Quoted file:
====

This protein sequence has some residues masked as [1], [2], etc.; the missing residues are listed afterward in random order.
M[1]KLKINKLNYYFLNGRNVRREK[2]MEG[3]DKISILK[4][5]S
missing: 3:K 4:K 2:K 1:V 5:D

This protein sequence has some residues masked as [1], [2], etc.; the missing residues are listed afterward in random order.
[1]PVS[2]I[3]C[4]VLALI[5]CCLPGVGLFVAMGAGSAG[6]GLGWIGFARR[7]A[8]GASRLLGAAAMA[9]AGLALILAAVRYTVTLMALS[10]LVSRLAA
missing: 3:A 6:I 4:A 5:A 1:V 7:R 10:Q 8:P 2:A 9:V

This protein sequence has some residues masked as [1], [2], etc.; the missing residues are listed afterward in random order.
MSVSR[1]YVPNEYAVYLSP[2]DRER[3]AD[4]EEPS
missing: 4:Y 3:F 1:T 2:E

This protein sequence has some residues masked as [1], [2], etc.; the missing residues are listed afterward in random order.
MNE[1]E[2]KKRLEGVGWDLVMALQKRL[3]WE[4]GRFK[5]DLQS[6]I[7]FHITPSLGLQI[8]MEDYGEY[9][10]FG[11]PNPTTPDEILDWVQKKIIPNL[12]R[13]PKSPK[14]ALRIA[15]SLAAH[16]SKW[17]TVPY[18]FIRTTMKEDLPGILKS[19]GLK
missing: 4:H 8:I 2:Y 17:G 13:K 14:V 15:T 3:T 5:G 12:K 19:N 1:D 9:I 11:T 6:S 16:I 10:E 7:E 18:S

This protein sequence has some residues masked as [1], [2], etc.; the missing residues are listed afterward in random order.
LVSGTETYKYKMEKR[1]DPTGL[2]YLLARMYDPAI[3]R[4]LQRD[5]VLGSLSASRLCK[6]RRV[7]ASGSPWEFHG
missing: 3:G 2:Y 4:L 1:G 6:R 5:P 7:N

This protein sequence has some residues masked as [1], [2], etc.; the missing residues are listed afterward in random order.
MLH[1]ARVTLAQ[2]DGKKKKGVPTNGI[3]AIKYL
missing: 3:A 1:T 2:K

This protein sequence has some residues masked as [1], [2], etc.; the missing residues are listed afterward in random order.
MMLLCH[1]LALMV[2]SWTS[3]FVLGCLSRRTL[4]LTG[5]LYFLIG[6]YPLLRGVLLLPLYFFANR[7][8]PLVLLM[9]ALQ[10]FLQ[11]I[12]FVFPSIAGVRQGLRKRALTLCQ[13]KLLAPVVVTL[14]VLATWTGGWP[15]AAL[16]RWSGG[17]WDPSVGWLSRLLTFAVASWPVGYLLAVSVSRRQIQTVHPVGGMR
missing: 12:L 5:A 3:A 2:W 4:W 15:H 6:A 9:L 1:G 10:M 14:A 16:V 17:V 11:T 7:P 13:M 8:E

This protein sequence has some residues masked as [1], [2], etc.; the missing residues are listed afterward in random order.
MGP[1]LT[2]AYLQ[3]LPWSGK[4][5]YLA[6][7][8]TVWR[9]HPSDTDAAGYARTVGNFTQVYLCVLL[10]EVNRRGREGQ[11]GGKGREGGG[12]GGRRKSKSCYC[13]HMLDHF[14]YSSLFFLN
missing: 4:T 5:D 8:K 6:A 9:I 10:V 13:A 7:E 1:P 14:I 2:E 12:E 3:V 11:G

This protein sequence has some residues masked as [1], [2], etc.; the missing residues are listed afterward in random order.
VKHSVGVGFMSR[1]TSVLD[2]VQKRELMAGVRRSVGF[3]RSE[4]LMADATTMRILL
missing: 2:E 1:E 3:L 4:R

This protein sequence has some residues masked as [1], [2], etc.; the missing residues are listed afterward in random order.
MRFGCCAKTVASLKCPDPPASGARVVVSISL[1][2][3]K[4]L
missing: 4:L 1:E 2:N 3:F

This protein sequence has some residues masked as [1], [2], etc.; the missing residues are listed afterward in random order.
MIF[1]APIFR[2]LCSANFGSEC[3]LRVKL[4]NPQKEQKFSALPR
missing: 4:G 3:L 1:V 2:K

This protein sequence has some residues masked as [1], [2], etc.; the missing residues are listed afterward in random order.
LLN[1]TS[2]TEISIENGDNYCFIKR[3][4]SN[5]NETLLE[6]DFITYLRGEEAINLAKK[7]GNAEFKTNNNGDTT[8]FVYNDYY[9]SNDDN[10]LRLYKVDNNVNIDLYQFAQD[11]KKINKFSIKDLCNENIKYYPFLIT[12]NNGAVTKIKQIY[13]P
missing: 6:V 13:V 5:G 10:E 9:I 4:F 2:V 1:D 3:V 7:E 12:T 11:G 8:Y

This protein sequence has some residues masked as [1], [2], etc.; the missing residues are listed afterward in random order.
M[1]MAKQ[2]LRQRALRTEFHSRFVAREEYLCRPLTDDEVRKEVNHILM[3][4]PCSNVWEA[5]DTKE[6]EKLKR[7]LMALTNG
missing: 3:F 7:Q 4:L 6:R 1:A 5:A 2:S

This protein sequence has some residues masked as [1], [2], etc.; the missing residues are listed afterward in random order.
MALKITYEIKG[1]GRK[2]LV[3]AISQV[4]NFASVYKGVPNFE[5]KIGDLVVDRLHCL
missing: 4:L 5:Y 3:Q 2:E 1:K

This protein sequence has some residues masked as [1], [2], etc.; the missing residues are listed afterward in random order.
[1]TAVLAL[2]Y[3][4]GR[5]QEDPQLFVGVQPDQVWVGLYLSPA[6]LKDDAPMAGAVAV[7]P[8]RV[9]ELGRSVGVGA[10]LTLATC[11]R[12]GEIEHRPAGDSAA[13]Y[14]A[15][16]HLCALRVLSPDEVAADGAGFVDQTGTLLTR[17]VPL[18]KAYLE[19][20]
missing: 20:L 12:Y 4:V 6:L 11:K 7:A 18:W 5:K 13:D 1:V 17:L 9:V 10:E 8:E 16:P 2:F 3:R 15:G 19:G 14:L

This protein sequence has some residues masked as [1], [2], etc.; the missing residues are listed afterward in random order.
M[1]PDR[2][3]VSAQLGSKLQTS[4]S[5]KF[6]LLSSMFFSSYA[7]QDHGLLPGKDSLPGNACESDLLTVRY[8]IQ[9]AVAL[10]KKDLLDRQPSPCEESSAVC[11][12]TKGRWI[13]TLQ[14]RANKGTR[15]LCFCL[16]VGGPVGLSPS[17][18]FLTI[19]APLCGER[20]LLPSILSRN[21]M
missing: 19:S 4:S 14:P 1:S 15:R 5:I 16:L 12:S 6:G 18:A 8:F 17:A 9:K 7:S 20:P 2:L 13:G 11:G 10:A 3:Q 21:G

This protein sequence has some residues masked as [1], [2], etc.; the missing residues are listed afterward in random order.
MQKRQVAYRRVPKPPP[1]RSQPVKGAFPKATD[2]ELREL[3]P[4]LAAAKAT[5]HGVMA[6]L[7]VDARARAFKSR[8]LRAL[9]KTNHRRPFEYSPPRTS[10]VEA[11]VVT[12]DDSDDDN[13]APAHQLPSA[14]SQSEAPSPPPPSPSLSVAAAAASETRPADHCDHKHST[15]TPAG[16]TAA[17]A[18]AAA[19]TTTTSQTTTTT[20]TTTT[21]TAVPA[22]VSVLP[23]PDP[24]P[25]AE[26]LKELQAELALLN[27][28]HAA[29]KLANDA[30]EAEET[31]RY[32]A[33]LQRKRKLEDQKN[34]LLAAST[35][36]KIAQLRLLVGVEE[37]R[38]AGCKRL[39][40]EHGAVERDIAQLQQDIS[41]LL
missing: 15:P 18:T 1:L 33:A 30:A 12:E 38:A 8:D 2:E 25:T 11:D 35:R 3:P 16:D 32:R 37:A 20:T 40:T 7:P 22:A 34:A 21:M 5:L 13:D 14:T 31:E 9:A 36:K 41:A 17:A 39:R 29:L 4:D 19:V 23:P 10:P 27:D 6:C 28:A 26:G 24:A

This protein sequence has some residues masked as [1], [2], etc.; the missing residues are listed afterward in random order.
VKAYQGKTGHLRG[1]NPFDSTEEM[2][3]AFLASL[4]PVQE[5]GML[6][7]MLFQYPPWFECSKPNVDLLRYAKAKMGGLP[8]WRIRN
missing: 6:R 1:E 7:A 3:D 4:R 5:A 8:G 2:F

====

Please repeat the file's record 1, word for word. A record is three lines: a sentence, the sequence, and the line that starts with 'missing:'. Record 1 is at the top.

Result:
This protein sequence has some residues masked as [1], [2], etc.; the missing residues are listed afterward in random order.
M[1]KLKINKLNYYFLNGRNVRREK[2]MEG[3]DKISILK[4][5]S
missing: 3:K 4:K 2:K 1:V 5:D